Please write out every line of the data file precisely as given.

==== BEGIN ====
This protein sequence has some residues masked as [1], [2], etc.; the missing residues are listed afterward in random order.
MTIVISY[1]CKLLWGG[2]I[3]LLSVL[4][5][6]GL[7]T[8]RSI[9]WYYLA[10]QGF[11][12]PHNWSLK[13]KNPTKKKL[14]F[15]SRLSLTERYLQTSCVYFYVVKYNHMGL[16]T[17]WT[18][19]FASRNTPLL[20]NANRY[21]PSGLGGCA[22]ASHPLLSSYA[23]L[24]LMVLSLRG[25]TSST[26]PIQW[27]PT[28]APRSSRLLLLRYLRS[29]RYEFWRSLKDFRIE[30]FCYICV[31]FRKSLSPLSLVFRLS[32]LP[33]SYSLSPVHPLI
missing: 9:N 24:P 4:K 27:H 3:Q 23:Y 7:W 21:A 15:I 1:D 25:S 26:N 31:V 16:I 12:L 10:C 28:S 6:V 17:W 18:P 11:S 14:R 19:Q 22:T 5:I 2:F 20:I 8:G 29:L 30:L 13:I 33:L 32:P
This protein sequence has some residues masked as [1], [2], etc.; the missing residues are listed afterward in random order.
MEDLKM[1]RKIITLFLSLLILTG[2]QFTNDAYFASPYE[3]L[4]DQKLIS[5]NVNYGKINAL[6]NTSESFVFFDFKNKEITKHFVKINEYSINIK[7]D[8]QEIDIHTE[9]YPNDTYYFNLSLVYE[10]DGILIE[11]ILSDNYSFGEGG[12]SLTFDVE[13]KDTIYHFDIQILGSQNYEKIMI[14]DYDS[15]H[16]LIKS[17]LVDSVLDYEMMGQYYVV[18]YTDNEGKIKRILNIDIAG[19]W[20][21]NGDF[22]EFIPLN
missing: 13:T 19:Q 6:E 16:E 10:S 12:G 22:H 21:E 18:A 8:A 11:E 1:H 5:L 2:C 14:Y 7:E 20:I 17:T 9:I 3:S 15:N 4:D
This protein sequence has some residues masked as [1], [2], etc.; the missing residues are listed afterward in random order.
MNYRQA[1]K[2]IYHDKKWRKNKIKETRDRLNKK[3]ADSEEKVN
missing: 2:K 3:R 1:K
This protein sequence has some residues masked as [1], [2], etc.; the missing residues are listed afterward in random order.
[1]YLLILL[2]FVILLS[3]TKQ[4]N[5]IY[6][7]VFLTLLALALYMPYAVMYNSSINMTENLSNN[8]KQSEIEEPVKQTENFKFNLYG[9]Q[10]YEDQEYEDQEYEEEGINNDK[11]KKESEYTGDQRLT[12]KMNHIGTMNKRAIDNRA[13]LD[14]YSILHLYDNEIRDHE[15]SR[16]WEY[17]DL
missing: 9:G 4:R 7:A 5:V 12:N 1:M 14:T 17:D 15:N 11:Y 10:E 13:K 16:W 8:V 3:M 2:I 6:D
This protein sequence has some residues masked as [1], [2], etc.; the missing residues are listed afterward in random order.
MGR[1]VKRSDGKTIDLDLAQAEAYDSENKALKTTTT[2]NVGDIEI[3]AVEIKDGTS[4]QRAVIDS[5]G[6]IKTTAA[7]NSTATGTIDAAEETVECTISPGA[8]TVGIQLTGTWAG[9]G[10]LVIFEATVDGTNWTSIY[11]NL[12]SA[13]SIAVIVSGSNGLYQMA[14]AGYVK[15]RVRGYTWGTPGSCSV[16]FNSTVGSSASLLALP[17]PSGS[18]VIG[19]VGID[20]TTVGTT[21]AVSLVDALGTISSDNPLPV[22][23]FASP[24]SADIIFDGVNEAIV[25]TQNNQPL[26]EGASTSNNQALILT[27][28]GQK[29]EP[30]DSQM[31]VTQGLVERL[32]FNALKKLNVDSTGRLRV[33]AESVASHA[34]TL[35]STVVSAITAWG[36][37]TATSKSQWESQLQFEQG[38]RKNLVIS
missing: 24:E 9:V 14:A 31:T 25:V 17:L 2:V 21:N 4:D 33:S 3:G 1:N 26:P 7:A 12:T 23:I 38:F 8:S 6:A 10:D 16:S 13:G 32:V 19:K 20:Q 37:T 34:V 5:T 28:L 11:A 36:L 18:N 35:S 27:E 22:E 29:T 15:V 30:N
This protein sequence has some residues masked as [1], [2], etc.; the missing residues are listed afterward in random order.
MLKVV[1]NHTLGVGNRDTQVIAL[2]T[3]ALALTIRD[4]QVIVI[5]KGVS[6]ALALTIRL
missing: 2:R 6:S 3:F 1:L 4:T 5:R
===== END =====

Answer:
This protein sequence has some residues masked as [1], [2], etc.; the missing residues are listed afterward in random order.
MTIVISY[1]CKLLWGG[2]I[3]LLSVL[4][5][6]GL[7]T[8]RSI[9]WYYLA[10]QGF[11][12]PHNWSLK[13]KNPTKKKL[14]F[15]SRLSLTERYLQTSCVYFYVVKYNHMGL[16]T[17]WT[18][19]FASRNTPLL[20]NANRY[21]PSGLGGCA[22]ASHPLLSSYA[23]L[24]LMVLSLRG[25]TSST[26]PIQW[27]PT[28]APRSSRLLLLRYLRS[29]RYEFWRSLKDFRIE[30]FCYICV[31]FRKSLSPLSLVFRLS[32]LP[33]SYSLSPVHPLI
missing: 9:N 24:P 4:K 27:H 3:Q 23:Y 7:W 21:A 15:I 1:D 25:S 26:N 31:V 16:I 12:L 10:C 28:S 6:V 17:W 18:P 11:S 14:R 19:Q 22:T 5:I 2:F 20:I 8:G 29:L 30:L 13:I 33:L 32:P
This protein sequence has some residues masked as [1], [2], etc.; the missing residues are listed afterward in random order.
MEDLKM[1]RKIITLFLSLLILTG[2]QFTNDAYFASPYE[3]L[4]DQKLIS[5]NVNYGKINAL[6]NTSESFVFFDFKNKEITKHFVKINEYSINIK[7]D[8]QEIDIHTE[9]YPNDTYYFNLSLVYE[10]DGILIE[11]ILSDNYSFGEGG[12]SLTFDVE[13]KDTIYHFDIQILGSQNYEKIMI[14]DYDS[15]H[16]LIKS[17]LVDSVLDYEMMGQYYVV[18]YTDNEGKIKRILNIDIAG[19]W[20][21]NGDF[22]EFIPLN
missing: 13:T 19:Q 6:E 16:E 10:S 12:G 22:H 21:E 18:A 8:A 11:E 1:H 5:L 2:C 14:Y 7:E 20:I 17:T 9:I 3:S 15:N 4:D
This protein sequence has some residues masked as [1], [2], etc.; the missing residues are listed afterward in random order.
MNYRQA[1]K[2]IYHDKKWRKNKIKETRDRLNKK[3]ADSEEKVN
missing: 2:K 3:R 1:K
This protein sequence has some residues masked as [1], [2], etc.; the missing residues are listed afterward in random order.
[1]YLLILL[2]FVILLS[3]TKQ[4]N[5]IY[6][7]VFLTLLALALYMPYAVMYNSSINMTENLSNN[8]KQSEIEEPVKQTENFKFNLYG[9]Q[10]YEDQEYEDQEYEEEGINNDK[11]KKESEYTGDQRLT[12]KMNHIGTMNKRAIDNRA[13]LD[14]YSILHLYDNEIRDHE[15]SR[16]WEY[17]DL
missing: 9:G 4:R 7:A 5:V 12:N 1:M 14:T 17:D 15:N 11:Y 10:E 13:K 16:W 8:V 3:M 2:I 6:D
This protein sequence has some residues masked as [1], [2], etc.; the missing residues are listed afterward in random order.
MGR[1]VKRSDGKTIDLDLAQAEAYDSENKALKTTTT[2]NVGDIEI[3]AVEIKDGTS[4]QRAVIDS[5]G[6]IKTTAA[7]NSTATGTIDAAEETVECTISPGA[8]TVGIQLTGTWAG[9]G[10]LVIFEATVDGTNWTSIY[11]NL[12]SA[13]SIAVIVSGSNGLYQMA[14]AGYVK[15]RVRGYTWGTPGSCSV[16]FNSTVGSSASLLALP[17]PSGS[18]VIG[19]VGID[20]TTVGTT[21]AVSLVDALGTISSDNPLPV[22][23]FASP[24]SADIIFDGVNEAIV[25]TQNNQPL[26]EGASTSNNQALILT[27][28]GQK[29]EP[30]DSQM[31]VTQGLVERL[32]FNALKKLNVDSTGRLRV[33]AESVASHA[34]TL[35]STVVSAITAWG[36][37]TATSKSQWESQLQFEQG[38]RKNLVIS
missing: 24:E 9:V 14:A 31:T 25:V 17:L 2:V 21:N 4:D 33:S 3:G 1:N 26:P 7:A 12:T 23:I 38:F 8:S 6:A 10:D 16:S 13:G 32:V 19:K 20:Q 37:T 34:V 5:T 28:L 11:A 36:L 18:N 35:S 27:E 22:E 29:T 15:V 30:N
This protein sequence has some residues masked as [1], [2], etc.; the missing residues are listed afterward in random order.
MLKVV[1]NHTLGVGNRDTQVIAL[2]T[3]ALALTIRD[4]QVIVI[5]KGVS[6]ALALTIRL
missing: 2:R 6:S 3:F 1:L 4:T 5:R